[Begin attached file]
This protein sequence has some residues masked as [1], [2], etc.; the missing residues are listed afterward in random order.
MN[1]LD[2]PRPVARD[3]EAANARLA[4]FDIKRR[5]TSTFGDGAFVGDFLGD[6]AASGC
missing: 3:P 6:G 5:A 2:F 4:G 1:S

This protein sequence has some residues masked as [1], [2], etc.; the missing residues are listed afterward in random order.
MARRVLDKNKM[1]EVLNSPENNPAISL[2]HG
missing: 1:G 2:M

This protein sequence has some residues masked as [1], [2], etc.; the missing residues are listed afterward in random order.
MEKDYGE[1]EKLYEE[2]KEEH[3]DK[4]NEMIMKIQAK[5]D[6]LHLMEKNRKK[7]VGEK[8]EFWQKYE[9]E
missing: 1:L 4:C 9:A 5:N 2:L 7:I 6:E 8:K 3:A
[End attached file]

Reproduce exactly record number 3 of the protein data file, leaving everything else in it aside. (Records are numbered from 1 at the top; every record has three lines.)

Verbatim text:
This protein sequence has some residues masked as [1], [2], etc.; the missing residues are listed afterward in random order.
MEKDYGE[1]EKLYEE[2]KEEH[3]DK[4]NEMIMKIQAK[5]D[6]LHLMEKNRKK[7]VGEK[8]EFWQKYE[9]E
missing: 1:L 4:C 9:A 5:N 2:L 7:I 6:E 8:K 3:A